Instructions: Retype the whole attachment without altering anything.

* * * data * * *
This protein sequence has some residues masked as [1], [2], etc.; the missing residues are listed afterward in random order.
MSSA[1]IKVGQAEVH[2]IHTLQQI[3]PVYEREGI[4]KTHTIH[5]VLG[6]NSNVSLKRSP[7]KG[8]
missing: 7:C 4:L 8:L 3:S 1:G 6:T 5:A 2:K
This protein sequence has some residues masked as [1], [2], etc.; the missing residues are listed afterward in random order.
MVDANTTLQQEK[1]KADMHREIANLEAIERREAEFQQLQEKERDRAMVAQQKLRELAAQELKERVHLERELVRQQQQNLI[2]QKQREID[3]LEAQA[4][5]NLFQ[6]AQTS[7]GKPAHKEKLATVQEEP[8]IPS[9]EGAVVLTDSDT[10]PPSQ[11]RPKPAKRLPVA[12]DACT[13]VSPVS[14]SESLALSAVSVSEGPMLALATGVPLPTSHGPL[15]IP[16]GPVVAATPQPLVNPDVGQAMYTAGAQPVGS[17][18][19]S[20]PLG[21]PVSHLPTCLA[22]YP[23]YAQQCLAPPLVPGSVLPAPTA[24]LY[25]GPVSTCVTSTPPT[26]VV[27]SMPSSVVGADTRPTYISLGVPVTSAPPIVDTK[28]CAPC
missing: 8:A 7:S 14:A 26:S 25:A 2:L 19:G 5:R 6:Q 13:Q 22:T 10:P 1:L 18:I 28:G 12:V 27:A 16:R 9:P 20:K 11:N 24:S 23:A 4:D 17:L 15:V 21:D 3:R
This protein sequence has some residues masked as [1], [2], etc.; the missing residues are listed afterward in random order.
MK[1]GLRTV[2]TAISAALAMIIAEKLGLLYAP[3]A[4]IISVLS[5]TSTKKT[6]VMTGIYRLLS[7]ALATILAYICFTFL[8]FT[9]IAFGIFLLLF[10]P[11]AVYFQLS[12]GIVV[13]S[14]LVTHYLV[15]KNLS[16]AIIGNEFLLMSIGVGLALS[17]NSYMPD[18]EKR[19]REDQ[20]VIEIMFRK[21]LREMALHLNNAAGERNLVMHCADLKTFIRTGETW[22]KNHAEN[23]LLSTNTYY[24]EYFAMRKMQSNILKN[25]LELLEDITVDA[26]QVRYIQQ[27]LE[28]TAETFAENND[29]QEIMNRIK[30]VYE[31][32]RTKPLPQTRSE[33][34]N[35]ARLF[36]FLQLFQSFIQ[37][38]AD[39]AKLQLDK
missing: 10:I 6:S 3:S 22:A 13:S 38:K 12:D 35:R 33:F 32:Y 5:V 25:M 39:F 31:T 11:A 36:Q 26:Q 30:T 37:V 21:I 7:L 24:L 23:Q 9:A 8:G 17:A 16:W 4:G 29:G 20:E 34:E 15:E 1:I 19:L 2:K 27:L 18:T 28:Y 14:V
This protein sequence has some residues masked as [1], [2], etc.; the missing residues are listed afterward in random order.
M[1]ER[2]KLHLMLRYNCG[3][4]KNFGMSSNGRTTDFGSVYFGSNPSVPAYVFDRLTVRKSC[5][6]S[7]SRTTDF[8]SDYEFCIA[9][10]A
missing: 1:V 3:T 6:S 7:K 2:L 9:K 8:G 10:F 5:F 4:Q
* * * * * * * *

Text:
This protein sequence has some residues masked as [1], [2], etc.; the missing residues are listed afterward in random order.
MSSA[1]IKVGQAEVH[2]IHTLQQI[3]PVYEREGI[4]KTHTIH[5]VLG[6]NSNVSLKRSP[7]KG[8]
missing: 7:C 4:L 8:L 3:S 1:G 6:T 5:A 2:K
This protein sequence has some residues masked as [1], [2], etc.; the missing residues are listed afterward in random order.
MVDANTTLQQEK[1]KADMHREIANLEAIERREAEFQQLQEKERDRAMVAQQKLRELAAQELKERVHLERELVRQQQQNLI[2]QKQREID[3]LEAQA[4][5]NLFQ[6]AQTS[7]GKPAHKEKLATVQEEP[8]IPS[9]EGAVVLTDSDT[10]PPSQ[11]RPKPAKRLPVA[12]DACT[13]VSPVS[14]SESLALSAVSVSEGPMLALATGVPLPTSHGPL[15]IP[16]GPVVAATPQPLVNPDVGQAMYTAGAQPVGS[17][18][19]S[20]PLG[21]PVSHLPTCLA[22]YP[23]YAQQCLAPPLVPGSVLPAPTA[24]LY[25]GPVSTCVTSTPPT[26]VV[27]SMPSSVVGADTRPTYISLGVPVTSAPPIVDTK[28]CAPC
missing: 8:A 7:S 14:A 26:S 25:A 2:L 19:G 5:R 6:Q 13:Q 22:T 10:P 1:L 18:I 28:G 12:V 27:A 16:R 9:P 20:K 11:N 24:S 23:A 4:D 17:L 15:V 21:D 3:R
This protein sequence has some residues masked as [1], [2], etc.; the missing residues are listed afterward in random order.
MK[1]GLRTV[2]TAISAALAMIIAEKLGLLYAP[3]A[4]IISVLS[5]TSTKKT[6]VMTGIYRLLS[7]ALATILAYICFTFL[8]FT[9]IAFGIFLLLF[10]P[11]AVYFQLS[12]GIVV[13]S[14]LVTHYLV[15]KNLS[16]AIIGNEFLLMSIGVGLALS[17]NSYMPD[18]EKR[19]REDQ[20]VIEIMFRK[21]LREMALHLNNAAGERNLVMHCADLKTFIRTGETW[22]KNHAEN[23]LLSTNTYY[24]EYFAMRKMQSNILKN[25]LELLEDITVDA[26]QVRYIQQ[27]LE[28]TAETFAENND[29]QEIMNRIK[30]VYE[31][32]RTKPLPQTRSE[33][34]N[35]ARLF[36]FLQLFQSFIQ[37][38]AD[39]AKLQLDK
missing: 10:I 6:S 3:S 22:A 13:S 38:K 12:D 35:R 33:F 32:Y 5:V 25:M 39:F 31:T 11:A 36:Q 26:Q 30:T 37:V 21:I 7:L 24:L 23:Q 9:A 8:G 17:A 16:W 4:G 29:G 20:E 34:E 15:E 1:I 19:L 2:K 27:L 18:T 28:Y 14:V
This protein sequence has some residues masked as [1], [2], etc.; the missing residues are listed afterward in random order.
M[1]ER[2]KLHLMLRYNCG[3][4]KNFGMSSNGRTTDFGSVYFGSNPSVPAYVFDRLTVRKSC[5][6]S[7]SRTTDF[8]SDYEFCIA[9][10]A
missing: 1:V 3:T 6:S 7:K 2:L 9:K 8:G 10:F 5:F 4:Q